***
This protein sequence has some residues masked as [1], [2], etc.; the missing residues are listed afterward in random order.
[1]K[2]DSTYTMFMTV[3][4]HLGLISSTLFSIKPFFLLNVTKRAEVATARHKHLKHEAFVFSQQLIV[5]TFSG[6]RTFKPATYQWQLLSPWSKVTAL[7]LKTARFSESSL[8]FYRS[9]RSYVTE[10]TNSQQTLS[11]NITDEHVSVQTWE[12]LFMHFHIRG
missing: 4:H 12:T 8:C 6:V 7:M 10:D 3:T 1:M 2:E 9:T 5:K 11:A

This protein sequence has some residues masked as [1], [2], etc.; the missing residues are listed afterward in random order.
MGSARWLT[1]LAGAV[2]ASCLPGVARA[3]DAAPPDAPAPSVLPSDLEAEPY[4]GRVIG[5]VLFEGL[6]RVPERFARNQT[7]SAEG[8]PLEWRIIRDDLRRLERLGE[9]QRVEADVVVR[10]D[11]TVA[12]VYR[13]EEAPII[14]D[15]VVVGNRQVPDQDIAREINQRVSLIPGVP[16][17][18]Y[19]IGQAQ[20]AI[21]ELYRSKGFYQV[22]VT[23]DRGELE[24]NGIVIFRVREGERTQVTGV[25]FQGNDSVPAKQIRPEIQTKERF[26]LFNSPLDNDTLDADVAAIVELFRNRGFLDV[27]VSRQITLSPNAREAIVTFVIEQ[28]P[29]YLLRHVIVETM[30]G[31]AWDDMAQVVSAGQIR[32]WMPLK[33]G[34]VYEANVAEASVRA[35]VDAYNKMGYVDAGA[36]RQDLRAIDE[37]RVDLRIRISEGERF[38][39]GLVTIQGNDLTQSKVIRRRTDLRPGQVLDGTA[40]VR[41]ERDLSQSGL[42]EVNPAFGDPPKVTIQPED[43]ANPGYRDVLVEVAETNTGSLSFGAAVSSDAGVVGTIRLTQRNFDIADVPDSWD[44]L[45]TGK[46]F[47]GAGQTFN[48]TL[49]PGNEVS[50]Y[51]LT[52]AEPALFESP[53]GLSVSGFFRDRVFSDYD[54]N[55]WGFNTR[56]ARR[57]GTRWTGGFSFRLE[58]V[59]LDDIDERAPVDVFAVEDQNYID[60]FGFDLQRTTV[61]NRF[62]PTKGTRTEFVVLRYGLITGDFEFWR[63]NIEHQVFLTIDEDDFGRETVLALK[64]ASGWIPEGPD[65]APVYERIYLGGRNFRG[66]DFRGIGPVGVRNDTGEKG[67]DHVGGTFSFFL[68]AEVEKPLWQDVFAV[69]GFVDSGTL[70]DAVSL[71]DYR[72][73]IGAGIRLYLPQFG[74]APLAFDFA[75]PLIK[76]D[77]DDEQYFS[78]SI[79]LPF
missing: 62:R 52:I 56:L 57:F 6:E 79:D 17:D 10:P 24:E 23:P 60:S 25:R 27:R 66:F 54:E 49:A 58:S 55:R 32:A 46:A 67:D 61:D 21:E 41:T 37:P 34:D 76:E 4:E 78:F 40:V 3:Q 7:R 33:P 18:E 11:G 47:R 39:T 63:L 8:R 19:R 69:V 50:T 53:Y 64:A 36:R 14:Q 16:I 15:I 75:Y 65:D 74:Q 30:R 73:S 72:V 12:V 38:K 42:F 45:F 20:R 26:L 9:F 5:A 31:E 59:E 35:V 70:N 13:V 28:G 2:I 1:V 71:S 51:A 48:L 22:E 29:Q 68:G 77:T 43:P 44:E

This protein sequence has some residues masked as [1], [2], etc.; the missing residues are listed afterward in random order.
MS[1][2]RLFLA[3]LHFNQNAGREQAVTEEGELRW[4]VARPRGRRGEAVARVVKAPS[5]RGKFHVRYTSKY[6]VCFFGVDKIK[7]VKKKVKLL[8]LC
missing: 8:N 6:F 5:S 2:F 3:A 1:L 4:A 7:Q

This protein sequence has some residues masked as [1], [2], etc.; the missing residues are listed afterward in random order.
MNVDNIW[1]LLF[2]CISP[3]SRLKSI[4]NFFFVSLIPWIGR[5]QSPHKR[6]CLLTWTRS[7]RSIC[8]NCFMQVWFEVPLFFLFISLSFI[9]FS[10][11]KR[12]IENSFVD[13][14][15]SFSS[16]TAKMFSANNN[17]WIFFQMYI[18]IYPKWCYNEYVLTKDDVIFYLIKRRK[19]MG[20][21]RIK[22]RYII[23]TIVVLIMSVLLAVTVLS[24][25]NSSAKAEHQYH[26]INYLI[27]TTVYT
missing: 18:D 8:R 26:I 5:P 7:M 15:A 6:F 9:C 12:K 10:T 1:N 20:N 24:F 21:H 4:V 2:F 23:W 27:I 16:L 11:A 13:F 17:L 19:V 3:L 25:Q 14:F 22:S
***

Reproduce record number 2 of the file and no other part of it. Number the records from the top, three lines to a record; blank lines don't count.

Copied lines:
This protein sequence has some residues masked as [1], [2], etc.; the missing residues are listed afterward in random order.
MGSARWLT[1]LAGAV[2]ASCLPGVARA[3]DAAPPDAPAPSVLPSDLEAEPY[4]GRVIG[5]VLFEGL[6]RVPERFARNQT[7]SAEG[8]PLEWRIIRDDLRRLERLGE[9]QRVEADVVVR[10]D[11]TVA[12]VYR[13]EEAPII[14]D[15]VVVGNRQVPDQDIAREINQRVSLIPGVP[16][17][18]Y[19]IGQAQ[20]AI[21]ELYRSKGFYQV[22]VT[23]DRGELE[24]NGIVIFRVREGERTQVTGV[25]FQGNDSVPAKQIRPEIQTKERF[26]LFNSPLDNDTLDADVAAIVELFRNRGFLDV[27]VSRQITLSPNAREAIVTFVIEQ[28]P[29]YLLRHVIVETM[30]G[31]AWDDMAQVVSAGQIR[32]WMPLK[33]G[34]VYEANVAEASVRA[35]VDAYNKMGYVDAGA[36]RQDLRAIDE[37]RVDLRIRISEGERF[38][39]GLVTIQGNDLTQSKVIRRRTDLRPGQVLDGTA[40]VR[41]ERDLSQSGL[42]EVNPAFGDPPKVTIQPED[43]ANPGYRDVLVEVAETNTGSLSFGAAVSSDAGVVGTIRLTQRNFDIADVPDSWD[44]L[45]TGK[46]F[47]GAGQTFN[48]TL[49]PGNEVS[50]Y[51]LT[52]AEPALFESP[53]GLSVSGFFRDRVFSDYD[54]N[55]WGFNTR[56]ARR[57]GTRWTGGFSFRLE[58]V[59]LDDIDERAPVDVFAVEDQNYID[60]FGFDLQRTTV[61]NRF[62]PTKGTRTEFVVLRYGLITGDFEFWR[63]NIEHQVFLTIDEDDFGRETVLALK[64]ASGWIPEGPD[65]APVYERIYLGGRNFRG[66]DFRGIGPVGVRNDTGEKG[67]DHVGGTFSFFL[68]AEVEKPLWQDVFAV[69]GFVDSGTL[70]DAVSL[71]DYR[72][73]IGAGIRLYLPQFG[74]APLAFDFA[75]PLIK[76]D[77]DDEQYFS[78]SI[79]LPF
missing: 62:R 52:I 56:L 57:F 6:E 79:D 17:D 10:P 24:E 23:P 60:S 25:R 27:R 66:F 54:E 49:A 58:S 55:R 32:A 46:A 67:D 61:D 21:E 41:T 37:P 34:D 76:E 4:E 78:F 40:V 3:Q 7:R 33:P 18:E 11:G 47:R 39:T 63:L 8:R 19:R 69:V 50:T 53:Y 64:A 36:R 14:Q 16:I 15:I 75:Y 65:D 74:Q 30:R 73:S 72:V 12:V 38:K 42:F 45:F 20:R 26:L 9:F 5:A 31:E 59:E 35:V 70:N 13:V 28:G 2:I 1:V 71:S 51:A 48:L 22:E 29:Q 68:G 77:T 43:P 44:E